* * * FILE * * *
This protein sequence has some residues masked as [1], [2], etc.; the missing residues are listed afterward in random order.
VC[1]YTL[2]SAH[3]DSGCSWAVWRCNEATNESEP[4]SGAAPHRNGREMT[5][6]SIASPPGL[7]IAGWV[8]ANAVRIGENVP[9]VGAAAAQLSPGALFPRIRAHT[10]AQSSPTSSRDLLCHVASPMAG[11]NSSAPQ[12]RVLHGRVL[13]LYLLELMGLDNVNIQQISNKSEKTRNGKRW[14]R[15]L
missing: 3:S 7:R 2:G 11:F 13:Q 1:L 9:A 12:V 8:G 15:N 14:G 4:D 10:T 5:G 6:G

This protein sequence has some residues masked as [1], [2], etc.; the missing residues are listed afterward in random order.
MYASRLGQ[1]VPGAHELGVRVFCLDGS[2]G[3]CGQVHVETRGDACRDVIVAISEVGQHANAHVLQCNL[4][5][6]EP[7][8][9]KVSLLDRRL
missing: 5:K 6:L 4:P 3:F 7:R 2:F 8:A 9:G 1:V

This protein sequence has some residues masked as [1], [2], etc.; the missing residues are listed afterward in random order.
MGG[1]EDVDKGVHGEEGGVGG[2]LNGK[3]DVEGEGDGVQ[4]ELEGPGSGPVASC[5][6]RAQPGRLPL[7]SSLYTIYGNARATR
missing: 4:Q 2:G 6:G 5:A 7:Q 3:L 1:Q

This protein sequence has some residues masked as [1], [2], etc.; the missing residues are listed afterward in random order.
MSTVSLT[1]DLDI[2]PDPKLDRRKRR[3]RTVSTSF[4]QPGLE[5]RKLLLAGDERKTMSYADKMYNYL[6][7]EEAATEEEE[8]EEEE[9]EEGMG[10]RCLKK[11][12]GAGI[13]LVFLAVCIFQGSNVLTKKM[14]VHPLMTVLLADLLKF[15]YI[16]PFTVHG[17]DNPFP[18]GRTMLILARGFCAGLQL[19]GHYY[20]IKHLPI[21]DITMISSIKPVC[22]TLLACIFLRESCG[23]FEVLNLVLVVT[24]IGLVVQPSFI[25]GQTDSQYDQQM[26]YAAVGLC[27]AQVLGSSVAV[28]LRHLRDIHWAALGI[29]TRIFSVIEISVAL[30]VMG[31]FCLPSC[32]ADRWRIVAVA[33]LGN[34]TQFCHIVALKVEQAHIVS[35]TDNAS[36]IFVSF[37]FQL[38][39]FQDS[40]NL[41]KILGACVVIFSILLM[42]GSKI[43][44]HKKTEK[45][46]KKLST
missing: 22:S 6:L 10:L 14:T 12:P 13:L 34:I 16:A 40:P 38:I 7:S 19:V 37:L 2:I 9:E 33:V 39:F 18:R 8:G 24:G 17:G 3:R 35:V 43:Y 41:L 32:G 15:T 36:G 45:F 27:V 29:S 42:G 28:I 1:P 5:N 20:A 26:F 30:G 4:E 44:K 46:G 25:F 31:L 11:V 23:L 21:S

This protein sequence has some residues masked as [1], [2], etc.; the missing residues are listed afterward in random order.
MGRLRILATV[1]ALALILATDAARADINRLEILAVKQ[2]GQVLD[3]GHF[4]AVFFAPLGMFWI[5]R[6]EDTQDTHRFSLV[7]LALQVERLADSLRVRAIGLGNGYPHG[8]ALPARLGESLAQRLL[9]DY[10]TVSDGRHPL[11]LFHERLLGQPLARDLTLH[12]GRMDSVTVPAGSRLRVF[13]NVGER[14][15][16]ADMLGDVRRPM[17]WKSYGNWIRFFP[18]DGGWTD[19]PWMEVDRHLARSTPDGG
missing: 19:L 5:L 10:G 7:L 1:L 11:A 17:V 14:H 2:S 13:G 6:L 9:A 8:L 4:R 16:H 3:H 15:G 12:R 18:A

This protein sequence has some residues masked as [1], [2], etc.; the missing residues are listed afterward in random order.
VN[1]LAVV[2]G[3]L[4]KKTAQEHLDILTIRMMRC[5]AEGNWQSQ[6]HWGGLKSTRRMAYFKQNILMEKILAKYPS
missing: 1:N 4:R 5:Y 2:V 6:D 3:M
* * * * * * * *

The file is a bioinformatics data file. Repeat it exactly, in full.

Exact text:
This protein sequence has some residues masked as [1], [2], etc.; the missing residues are listed afterward in random order.
VC[1]YTL[2]SAH[3]DSGCSWAVWRCNEATNESEP[4]SGAAPHRNGREMT[5][6]SIASPPGL[7]IAGWV[8]ANAVRIGENVP[9]VGAAAAQLSPGALFPRIRAHT[10]AQSSPTSSRDLLCHVASPMAG[11]NSSAPQ[12]RVLHGRVL[13]LYLLELMGLDNVNIQQISNKSEKTRNGKRW[14]R[15]L
missing: 3:S 7:R 2:G 11:F 13:Q 1:L 9:A 12:V 8:G 15:N 14:G 4:D 10:T 5:G 6:G

This protein sequence has some residues masked as [1], [2], etc.; the missing residues are listed afterward in random order.
MYASRLGQ[1]VPGAHELGVRVFCLDGS[2]G[3]CGQVHVETRGDACRDVIVAISEVGQHANAHVLQCNL[4][5][6]EP[7][8][9]KVSLLDRRL
missing: 5:K 6:L 4:P 3:F 7:R 2:F 8:A 9:G 1:V

This protein sequence has some residues masked as [1], [2], etc.; the missing residues are listed afterward in random order.
MGG[1]EDVDKGVHGEEGGVGG[2]LNGK[3]DVEGEGDGVQ[4]ELEGPGSGPVASC[5][6]RAQPGRLPL[7]SSLYTIYGNARATR
missing: 4:Q 2:G 6:G 5:A 7:Q 3:L 1:Q

This protein sequence has some residues masked as [1], [2], etc.; the missing residues are listed afterward in random order.
MSTVSLT[1]DLDI[2]PDPKLDRRKRR[3]RTVSTSF[4]QPGLE[5]RKLLLAGDERKTMSYADKMYNYL[6][7]EEAATEEEE[8]EEEE[9]EEGMG[10]RCLKK[11][12]GAGI[13]LVFLAVCIFQGSNVLTKKM[14]VHPLMTVLLADLLKF[15]YI[16]PFTVHG[17]DNPFP[18]GRTMLILARGFCAGLQL[19]GHYY[20]IKHLPI[21]DITMISSIKPVC[22]TLLACIFLRESCG[23]FEVLNLVLVVT[24]IGLVVQPSFI[25]GQTDSQYDQQM[26]YAAVGLC[27]AQVLGSSVAV[28]LRHLRDIHWAALGI[29]TRIFSVIEISVAL[30]VMG[31]FCLPSC[32]ADRWRIVAVA[33]LGN[34]TQFCHIVALKVEQAHIVS[35]TDNAS[36]IFVSF[37]FQL[38][39]FQDS[40]NL[41]KILGACVVIFSILLM[42]GSKI[43][44]HKKTEK[45][46]KKLST
missing: 22:S 6:L 10:L 14:T 12:P 13:L 34:I 16:A 40:P 38:I 7:S 19:V 37:L 2:I 9:E 33:V 39:F 18:R 8:G 24:G 17:G 3:R 35:V 43:Y 41:L 32:G 15:T 36:G 45:F 27:V 29:S 42:G 28:I 1:P 5:N 20:A 26:F 30:G 4:E 44:K 46:G 25:F 31:L 11:V 23:L 21:S

This protein sequence has some residues masked as [1], [2], etc.; the missing residues are listed afterward in random order.
MGRLRILATV[1]ALALILATDAARADINRLEILAVKQ[2]GQVLD[3]GHF[4]AVFFAPLGMFWI[5]R[6]EDTQDTHRFSLV[7]LALQVERLADSLRVRAIGLGNGYPHG[8]ALPARLGESLAQRLL[9]DY[10]TVSDGRHPL[11]LFHERLLGQPLARDLTLH[12]GRMDSVTVPAGSRLRVF[13]NVGER[14][15][16]ADMLGDVRRPM[17]WKSYGNWIRFFP[18]DGGWTD[19]PWMEVDRHLARSTPDGG
missing: 19:L 5:L 10:G 7:L 1:L 11:A 17:V 14:H 2:S 13:G 6:L 9:A 8:L 4:R 16:H 3:H 15:G 12:R 18:A

This protein sequence has some residues masked as [1], [2], etc.; the missing residues are listed afterward in random order.
VN[1]LAVV[2]G[3]L[4]KKTAQEHLDILTIRMMRC[5]AEGNWQSQ[6]HWGGLKSTRRMAYFKQNILMEKILAKYPS
missing: 1:N 4:R 5:Y 2:V 6:D 3:M